Isaiah believes the words that he has been given to speak by Jehovah. He believes that through judgment upon the wicked God will save his people. He also understands that it will not come in his lifetime. As we see in the first part of the chapter, he is determined to proclaim God’s word to his people, many of whom have no delight in that word. The servants of the Lord were often oppressed during the old dispensation. In the new dispensation nothing has changed. We should be thankful that God has given to us such dedicated individuals who will bring God’s word to us even when it means affliction for them. Let us pray for our office bearers daily, and let us esteem them highly. Sing Psalter 91.

 

September 29 Read Isaiah 63

When we remember that the theme of this beautiful book is “redeemed through judgment,” we can understand the next two chapters. Edom was a sworn enemy of Israel. Esau hated Jacob from birth and sought to kill him. The reprobate hate the church of God and will do all in their power to eradicate it. This chapter, like some of the psalms, is imprecatory in nature. We should not shy away from these words, but we should read them and know that our God will redeem us by judging his enemies. Sing Psalter 379.

 

September 30 Read Isaiah 64

This chapter, which seems to be a continuation of the previous one, calls upon God for deliverance in times of trouble. As a prayer it contains a confession of sin. This is found in verse six. The church of itself does not deserve deliverance. We are totally depraved by nature and are deserving of eternal judgment. Yet God, who is our maker, has determined our salvation. For this we can pray and in the hope of the answer to that prayer can look forward until Christ returns again. Let us be found watching and praying. Sing Psalter 386.

 

October 1 Read Isaiah 65

While Isaiah may not have completely understood all that he prophesied, he doubtless knew that it would come to pass. The final chapters of the book look ahead past Judah’s release from captivity. They look past the coming of Christ, and they even look past the gathering of the Gentiles into the church. These chapters look to Christ’s final coming when all of the church will be gathered into the new heavens and the new earth. These chapters give to us the reason we must read the whole of Scripture. We are comprehended in this glorious prophecy. We too are to be redeemed through judgment. Thanks be to God for the unspeakable gift of salvation! Sing Psalter 299.

 

October 2 Read Isaiah 66.

As we finish this prophecy, let us remember to whom it is addressed. First, it is addressed to Judah, who had strayed from God and had fallen into idol worship. Second, it is addressed to those who returned from captivity, who, although they stayed away from idolatry, went through the motions of worship. Finally, it is addressed to the church of the new dispensation, to us, who must not walk in those sins. It shows to us the way of salvation by grace alone. Our Redeemer is found in this book, we must give to him the glory due to his name as the Son of God. Sing Psalter 198.

 

October 3 Read Jeremiah 1

While Isaiah did not see the affliction brought upon Judah by God, Jeremiah did. He prophesied during the time of kings who had direct conflict with Judah. We also know that Jeremiah was present at the day of Judah’s captivity. We see in this chapter that God called Jeremiah to the office of prophet, that God made him able for the office, and that God showed to him his calling by the two visions found in this chapter. But God did not leave his prophet defenseless; God promised to be with him throughout his difficult work. God is with us as well, and he will care for us until our death or until the return of Christ. Sing Psalter 158.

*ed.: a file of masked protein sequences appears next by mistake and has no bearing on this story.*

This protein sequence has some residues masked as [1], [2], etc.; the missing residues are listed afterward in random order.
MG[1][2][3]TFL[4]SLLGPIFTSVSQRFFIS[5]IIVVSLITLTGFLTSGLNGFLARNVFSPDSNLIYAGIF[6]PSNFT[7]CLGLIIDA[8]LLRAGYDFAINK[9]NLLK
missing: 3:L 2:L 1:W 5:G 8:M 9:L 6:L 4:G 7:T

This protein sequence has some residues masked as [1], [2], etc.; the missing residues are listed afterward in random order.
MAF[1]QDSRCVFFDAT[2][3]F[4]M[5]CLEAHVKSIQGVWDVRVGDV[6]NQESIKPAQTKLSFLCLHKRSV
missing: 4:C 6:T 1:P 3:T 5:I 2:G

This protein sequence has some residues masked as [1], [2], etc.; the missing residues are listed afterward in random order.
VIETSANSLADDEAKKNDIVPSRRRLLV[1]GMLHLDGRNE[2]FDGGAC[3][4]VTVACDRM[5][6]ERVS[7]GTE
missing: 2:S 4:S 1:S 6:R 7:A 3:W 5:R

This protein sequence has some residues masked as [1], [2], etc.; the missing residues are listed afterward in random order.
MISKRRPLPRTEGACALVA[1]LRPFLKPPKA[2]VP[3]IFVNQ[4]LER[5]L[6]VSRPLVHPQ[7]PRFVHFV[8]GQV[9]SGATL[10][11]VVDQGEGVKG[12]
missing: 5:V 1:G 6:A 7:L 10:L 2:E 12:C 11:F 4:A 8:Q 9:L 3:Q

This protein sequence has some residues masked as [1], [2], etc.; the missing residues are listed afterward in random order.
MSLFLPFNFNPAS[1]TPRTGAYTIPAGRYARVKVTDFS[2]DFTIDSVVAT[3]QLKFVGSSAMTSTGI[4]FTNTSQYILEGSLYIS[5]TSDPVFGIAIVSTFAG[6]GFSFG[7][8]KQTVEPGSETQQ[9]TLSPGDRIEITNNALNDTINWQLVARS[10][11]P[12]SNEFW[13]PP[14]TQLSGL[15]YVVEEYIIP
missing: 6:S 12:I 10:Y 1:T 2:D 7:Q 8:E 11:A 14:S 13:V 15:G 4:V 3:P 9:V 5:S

October 4 Read Jeremiah 2

Jeremiah 2 was probably spoken early in Jeremiah’s ministry during the early years of Josiah’s reign. Judah was at peace, but spiritually they were falling fast. God through Jeremiah reminds them of their history, how they had turned away from God their maker and turned to idols. The church must know its history, must see its faults, and must turn away from them and follow the living God of heaven and earth. Sing Psalter 308.

 

October 5 Read Jeremiah 3

In this part of his sermon to Judah, God calls his people to repentance. He reminds them of the grace that he has shown to them. He also points out what had happened to the ten tribes when they refused to repent. Judah had all of those examples and was heading down the same path. Do we heed the call to repentance as it is sounded forth from our pulpits each Sabbath? The call to repent is not just for Judah; it is for all of the church, as evidenced by the preaching of John the Baptist and others. Repentance is not an option or offer; it is a command. Sing Psalter 140.

 

October 6 Read Jeremiah 4

The words of this chapter become more pointed towards the people of God. Jeremiah implores the people to return unto God and not face the calamities that have been shown unto him. Jeremiah is not just an announcer. He lived this message. He too saw the judgment and wished for deliverance. But he saw that deliverance would only come by way of obedience. Just as Saul was removed because of a lack of obedience, so would Judah be taken away from the pleasant land. Do we walk in the way of obedience to God and his commands? In that way is the way of peace, a peace found only in the way of Christ. Sing Psalter 215.

 

October 7 Read Jeremiah 5

Even as Jeremiah saw Judah going farther and farther into apostasy even as Israel had done, God gave to him hope for those people whom he had elected. Twice in this chapter the phrase “will not make a full end” is used. Corporately Judah deserved complete destruction, but for the sake of the elect and for the glory of his name, God would show mercy towards his people. This was the hope of the elect found in Judah even when all about them was wickedness. This is our hope as we wait for Christ to deliver us from this sinful world. Sing Psalter 337.

 

October 8 Read Jeremiah 6

In the midst of Jeremiah’s proclamation of judgment upon Judah comes the beautiful admonition found in verse 16. Fathers, do you seek the old paths for your children? Children and young people, do you listen to your fathers? Those old paths are the good way. They are the ways that lead to eternal bliss. None of us should be like Judah and boldly announce that we do not like those old paths and will not walk in them. If we do, we deserve Judah’s fate. Sing Psalter 342.